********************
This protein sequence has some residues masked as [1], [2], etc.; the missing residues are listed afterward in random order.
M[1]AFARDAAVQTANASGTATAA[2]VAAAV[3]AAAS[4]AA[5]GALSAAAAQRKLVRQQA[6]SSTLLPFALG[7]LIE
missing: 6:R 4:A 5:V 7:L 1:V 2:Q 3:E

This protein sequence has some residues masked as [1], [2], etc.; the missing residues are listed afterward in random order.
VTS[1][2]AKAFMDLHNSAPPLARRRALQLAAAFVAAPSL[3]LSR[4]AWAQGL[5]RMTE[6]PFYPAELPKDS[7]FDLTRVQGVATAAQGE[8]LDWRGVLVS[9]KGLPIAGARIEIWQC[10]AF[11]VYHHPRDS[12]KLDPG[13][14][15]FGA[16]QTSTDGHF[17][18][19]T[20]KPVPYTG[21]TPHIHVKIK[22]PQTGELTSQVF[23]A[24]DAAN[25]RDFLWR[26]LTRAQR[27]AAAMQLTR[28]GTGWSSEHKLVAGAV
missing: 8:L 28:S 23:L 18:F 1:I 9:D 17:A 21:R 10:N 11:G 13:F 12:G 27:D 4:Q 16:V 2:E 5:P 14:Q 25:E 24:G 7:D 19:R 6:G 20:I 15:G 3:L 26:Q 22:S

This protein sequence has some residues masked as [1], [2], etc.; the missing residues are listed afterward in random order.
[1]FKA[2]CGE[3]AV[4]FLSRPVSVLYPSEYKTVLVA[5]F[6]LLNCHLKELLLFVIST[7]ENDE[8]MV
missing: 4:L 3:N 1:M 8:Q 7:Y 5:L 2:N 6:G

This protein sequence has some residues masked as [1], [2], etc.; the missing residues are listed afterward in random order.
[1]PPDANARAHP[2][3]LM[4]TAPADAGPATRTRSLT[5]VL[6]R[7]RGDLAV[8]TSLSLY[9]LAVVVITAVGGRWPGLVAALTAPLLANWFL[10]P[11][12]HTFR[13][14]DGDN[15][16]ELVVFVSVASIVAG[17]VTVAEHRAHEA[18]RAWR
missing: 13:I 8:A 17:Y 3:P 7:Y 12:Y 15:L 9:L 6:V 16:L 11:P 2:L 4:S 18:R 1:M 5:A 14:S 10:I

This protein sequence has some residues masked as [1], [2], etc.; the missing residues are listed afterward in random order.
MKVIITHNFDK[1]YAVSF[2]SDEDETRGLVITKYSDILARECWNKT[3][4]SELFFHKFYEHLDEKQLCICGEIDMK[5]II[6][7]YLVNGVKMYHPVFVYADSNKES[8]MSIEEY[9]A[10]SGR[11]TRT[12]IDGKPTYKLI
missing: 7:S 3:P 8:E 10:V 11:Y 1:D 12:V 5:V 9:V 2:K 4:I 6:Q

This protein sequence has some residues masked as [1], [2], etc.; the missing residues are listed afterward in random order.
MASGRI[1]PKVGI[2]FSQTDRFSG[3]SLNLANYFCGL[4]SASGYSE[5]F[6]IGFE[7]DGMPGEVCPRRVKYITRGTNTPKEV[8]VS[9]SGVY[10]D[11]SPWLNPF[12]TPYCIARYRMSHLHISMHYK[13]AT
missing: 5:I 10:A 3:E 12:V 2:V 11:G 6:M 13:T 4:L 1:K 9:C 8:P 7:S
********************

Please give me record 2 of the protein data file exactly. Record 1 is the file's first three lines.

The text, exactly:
This protein sequence has some residues masked as [1], [2], etc.; the missing residues are listed afterward in random order.
VTS[1][2]AKAFMDLHNSAPPLARRRALQLAAAFVAAPSL[3]LSR[4]AWAQGL[5]RMTE[6]PFYPAELPKDS[7]FDLTRVQGVATAAQGE[8]LDWRGVLVS[9]KGLPIAGARIEIWQC[10]AF[11]VYHHPRDS[12]KLDPG[13][14][15]FGA[16]QTSTDGHF[17][18][19]T[20]KPVPYTG[21]TPHIHVKIK[22]PQTGELTSQVF[23]A[24]DAAN[25]RDFLWR[26]LTRAQR[27]AAAMQLTR[28]GTGWSSEHKLVAGAV
missing: 8:L 28:S 23:L 18:F 1:I 9:D 17:A 21:R 10:N 11:G 13:F 12:G 27:D 4:Q 16:V 2:E 5:P 14:Q 25:E 24:G 7:D 19:R 6:G 20:I 15:G 3:L 26:Q 22:S